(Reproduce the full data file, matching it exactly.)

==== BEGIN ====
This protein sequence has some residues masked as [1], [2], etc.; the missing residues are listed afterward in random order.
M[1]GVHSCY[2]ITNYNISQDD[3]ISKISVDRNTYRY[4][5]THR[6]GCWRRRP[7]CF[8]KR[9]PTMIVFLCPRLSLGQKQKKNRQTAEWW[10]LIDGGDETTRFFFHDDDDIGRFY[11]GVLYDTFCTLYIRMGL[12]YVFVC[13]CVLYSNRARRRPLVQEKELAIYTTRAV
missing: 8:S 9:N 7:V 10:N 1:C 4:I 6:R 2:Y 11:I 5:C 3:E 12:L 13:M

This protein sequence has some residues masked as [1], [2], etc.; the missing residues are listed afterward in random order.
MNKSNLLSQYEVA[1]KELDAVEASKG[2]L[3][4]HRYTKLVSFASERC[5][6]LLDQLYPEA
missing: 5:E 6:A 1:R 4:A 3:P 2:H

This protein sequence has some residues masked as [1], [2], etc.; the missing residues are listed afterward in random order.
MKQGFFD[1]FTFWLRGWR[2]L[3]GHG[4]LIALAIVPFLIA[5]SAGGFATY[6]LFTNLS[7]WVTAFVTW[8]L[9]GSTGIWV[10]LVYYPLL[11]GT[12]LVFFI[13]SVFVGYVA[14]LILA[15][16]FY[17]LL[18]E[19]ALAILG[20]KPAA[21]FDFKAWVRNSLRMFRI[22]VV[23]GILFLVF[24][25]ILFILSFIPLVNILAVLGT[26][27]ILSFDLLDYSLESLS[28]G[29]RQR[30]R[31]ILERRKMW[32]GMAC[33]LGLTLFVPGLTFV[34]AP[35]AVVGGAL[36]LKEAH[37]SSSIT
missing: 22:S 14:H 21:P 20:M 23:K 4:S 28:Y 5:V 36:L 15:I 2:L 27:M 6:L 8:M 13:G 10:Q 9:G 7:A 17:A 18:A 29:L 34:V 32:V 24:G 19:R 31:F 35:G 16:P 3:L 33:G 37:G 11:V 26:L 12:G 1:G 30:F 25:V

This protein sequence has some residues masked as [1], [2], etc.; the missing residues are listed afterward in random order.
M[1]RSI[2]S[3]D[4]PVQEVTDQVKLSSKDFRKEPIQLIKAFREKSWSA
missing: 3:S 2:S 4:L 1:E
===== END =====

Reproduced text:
This protein sequence has some residues masked as [1], [2], etc.; the missing residues are listed afterward in random order.
M[1]GVHSCY[2]ITNYNISQDD[3]ISKISVDRNTYRY[4][5]THR[6]GCWRRRP[7]CF[8]KR[9]PTMIVFLCPRLSLGQKQKKNRQTAEWW[10]LIDGGDETTRFFFHDDDDIGRFY[11]GVLYDTFCTLYIRMGL[12]YVFVC[13]CVLYSNRARRRPLVQEKELAIYTTRAV
missing: 8:S 9:N 7:V 10:N 1:C 4:I 6:R 2:Y 11:I 5:C 3:E 12:L 13:M

This protein sequence has some residues masked as [1], [2], etc.; the missing residues are listed afterward in random order.
MNKSNLLSQYEVA[1]KELDAVEASKG[2]L[3][4]HRYTKLVSFASERC[5][6]LLDQLYPEA
missing: 5:E 6:A 1:R 4:A 3:P 2:H

This protein sequence has some residues masked as [1], [2], etc.; the missing residues are listed afterward in random order.
MKQGFFD[1]FTFWLRGWR[2]L[3]GHG[4]LIALAIVPFLIA[5]SAGGFATY[6]LFTNLS[7]WVTAFVTW[8]L[9]GSTGIWV[10]LVYYPLL[11]GT[12]LVFFI[13]SVFVGYVA[14]LILA[15][16]FY[17]LL[18]E[19]ALAILG[20]KPAA[21]FDFKAWVRNSLRMFRI[22]VV[23]GILFLVF[24][25]ILFILSFIPLVNILAVLGT[26][27]ILSFDLLDYSLESLS[28]G[29]RQR[30]R[31]ILERRKMW[32]GMAC[33]LGLTLFVPGLTFV[34]AP[35]AVVGGAL[36]LKEAH[37]SSSIT
missing: 22:S 14:H 21:P 20:M 23:K 4:S 28:Y 5:V 36:L 15:I 2:L 27:M 6:L 8:M 13:G 10:Q 9:G 7:A 17:A 18:A 29:L 34:V 32:V 24:G 19:R 31:F 35:G 16:P 3:L 33:G 37:G 11:V 26:L 12:G 1:G 30:F 25:V

This protein sequence has some residues masked as [1], [2], etc.; the missing residues are listed afterward in random order.
M[1]RSI[2]S[3]D[4]PVQEVTDQVKLSSKDFRKEPIQLIKAFREKSWSA
missing: 3:S 2:S 4:L 1:E